spaceSpace and Physics

There's Another Apocalypse This Month


Tom Hale


Tom Hale

Senior Journalist

Tom is a writer in London with a Master's degree in Journalism whose editorial work covers anything from health and the environment to technology and archaeology.

Senior Journalist

Don't be scared. You've survived many other recent doomsday predictions. Vadim Sadovsk/Shutterstock

It is with great sadness that we inform you – once again – it’s the end of the world soon.

The British tabloids and Fox News have been running stories this week about a conspiracy theorist who has predicted that an apocalyptic rapture will begin on April 23, 2018. Pencil that date into your diary now in case you forget.


According to this guy, Planet Earth is doomed because “on April 23, the Sun and Moon will be in Virgo, as will Jupiter, which represents the Messiah.” When this date occurs, a planetary system known as “Planet X” or “Nibiru” will appear in the sky. By October, the rogue planet will pass Earth and – BOOM – it will trigger a series of global volcanic eruptions “due to its gravitational force”.

So, should you stock up on non-perishable goods, board up your windows, and start repenting all your Earthly sins? No, not unless that’s usually how you spend your weekends.

In September 2017, there was a load of claims that "Nibiru" was coming to swallow up our little planet. NASA got so sick of this mass-circulating pseudoscience, they released a public statement about the claims to allay fears. In sum, they said the whole idea is a massive misinterpretation of Mayan mythology and planetary science.

“If Nibiru or Planet X were real and headed for an encounter with the Earth in 2012, astronomers would have been tracking it for at least the past decade, and it would be visible by now to the naked eye,” NASA plainly explained.


“Obviously, it does not exist.”

Funnily enough, these claims in September 2017 were started by the same guy making these new claims, a self-proclaimed “Christian Numerologist” who self-publishes books about conspiracy theories under a pen name, David Meade. He caused quite a stir last year with his Nibiru predictions, much to the annoyance of many scientists. Christian Today, a Christian news company, also seemed pretty fed up with his antics, writing in September 2017: “It’s making Christians look silly. Again… There is no such thing as a Christian numerologist.”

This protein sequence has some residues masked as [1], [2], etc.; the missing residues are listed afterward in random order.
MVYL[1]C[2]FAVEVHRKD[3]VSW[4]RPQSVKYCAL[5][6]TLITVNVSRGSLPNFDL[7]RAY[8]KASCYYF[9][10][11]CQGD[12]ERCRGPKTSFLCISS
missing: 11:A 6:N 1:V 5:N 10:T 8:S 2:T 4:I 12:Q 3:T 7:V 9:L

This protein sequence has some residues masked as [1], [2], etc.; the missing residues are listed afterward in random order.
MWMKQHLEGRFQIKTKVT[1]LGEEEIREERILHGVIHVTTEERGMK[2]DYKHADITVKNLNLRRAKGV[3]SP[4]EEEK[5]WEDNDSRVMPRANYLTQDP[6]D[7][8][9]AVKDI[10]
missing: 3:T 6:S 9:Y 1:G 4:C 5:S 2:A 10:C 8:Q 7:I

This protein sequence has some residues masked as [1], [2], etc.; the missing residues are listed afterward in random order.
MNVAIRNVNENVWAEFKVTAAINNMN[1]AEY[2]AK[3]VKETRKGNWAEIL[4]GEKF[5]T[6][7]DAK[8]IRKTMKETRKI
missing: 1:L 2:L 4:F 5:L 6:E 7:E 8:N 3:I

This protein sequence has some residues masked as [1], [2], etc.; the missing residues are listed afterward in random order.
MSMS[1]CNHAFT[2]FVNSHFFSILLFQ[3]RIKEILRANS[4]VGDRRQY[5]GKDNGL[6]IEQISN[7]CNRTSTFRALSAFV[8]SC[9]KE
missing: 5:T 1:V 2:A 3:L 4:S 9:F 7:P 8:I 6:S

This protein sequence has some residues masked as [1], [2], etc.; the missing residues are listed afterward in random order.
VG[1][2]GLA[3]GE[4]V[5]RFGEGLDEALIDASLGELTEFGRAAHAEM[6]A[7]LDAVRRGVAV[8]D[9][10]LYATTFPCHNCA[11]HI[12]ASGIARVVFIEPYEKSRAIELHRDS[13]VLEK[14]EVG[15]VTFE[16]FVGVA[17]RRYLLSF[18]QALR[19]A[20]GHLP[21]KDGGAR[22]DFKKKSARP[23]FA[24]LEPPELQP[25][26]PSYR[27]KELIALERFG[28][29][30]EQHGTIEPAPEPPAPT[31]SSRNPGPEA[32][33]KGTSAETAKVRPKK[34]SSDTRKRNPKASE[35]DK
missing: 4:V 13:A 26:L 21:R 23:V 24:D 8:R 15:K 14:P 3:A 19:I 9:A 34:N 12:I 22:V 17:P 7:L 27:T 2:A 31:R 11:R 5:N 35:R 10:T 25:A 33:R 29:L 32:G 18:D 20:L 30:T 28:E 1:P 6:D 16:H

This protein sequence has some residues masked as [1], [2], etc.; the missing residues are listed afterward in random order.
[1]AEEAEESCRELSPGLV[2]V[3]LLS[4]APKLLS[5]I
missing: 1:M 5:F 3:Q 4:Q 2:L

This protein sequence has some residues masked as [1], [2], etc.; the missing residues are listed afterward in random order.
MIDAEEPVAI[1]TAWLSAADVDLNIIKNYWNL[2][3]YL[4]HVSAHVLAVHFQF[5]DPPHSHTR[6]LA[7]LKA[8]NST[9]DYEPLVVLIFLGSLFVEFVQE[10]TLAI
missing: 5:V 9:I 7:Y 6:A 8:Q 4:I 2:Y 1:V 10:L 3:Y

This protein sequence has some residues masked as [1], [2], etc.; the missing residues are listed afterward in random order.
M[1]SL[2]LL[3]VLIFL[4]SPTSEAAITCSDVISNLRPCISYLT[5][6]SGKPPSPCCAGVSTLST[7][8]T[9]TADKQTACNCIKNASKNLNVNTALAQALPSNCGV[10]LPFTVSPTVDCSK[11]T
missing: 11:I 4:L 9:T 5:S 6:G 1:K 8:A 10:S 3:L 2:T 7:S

Meade's track history might not be too hot, but just in case you're still a little nervous about the impending rapture, here’s a short – by no means exhaustive – list of other recent doomsday predictions that you have managed to survive: 

  • When CERN started testing their Large Hadron Collider in 2008, many were convinced it would create Earth-swallowing black holes. 

  • People predicted an apocalyptic event on December 21, 2012, because this was believed to be the end-date of a 5,126-year-long cycle in the Mesoamerican Long Count calendar.

  • In 1910, Halley's comet was supposed to poison the planet.
  • Aum Shinrikyo, a Japanese cult responsible for a terrorist attack on the Tokyo subway in 1995, said the world would end in 1996 or between 1999 and 2003 following a Third World War.
  • Media mogul and TV-evangelist Pat Robertson told his audience: “I guarantee you by the end of 1982 there is going to be a judgment on the world.” After his prediction fell flat, he then said it would probably happen on April 29, 2007.

  • During the Y2K bug scare, people thought global computer networks would crash when the clocks turned from December 31, 1999, to January 1, 2000, sending the world into chaos.
  • Nostradamus, the king of apocalypse predictions, made a prophecy that the world would end in 1999.


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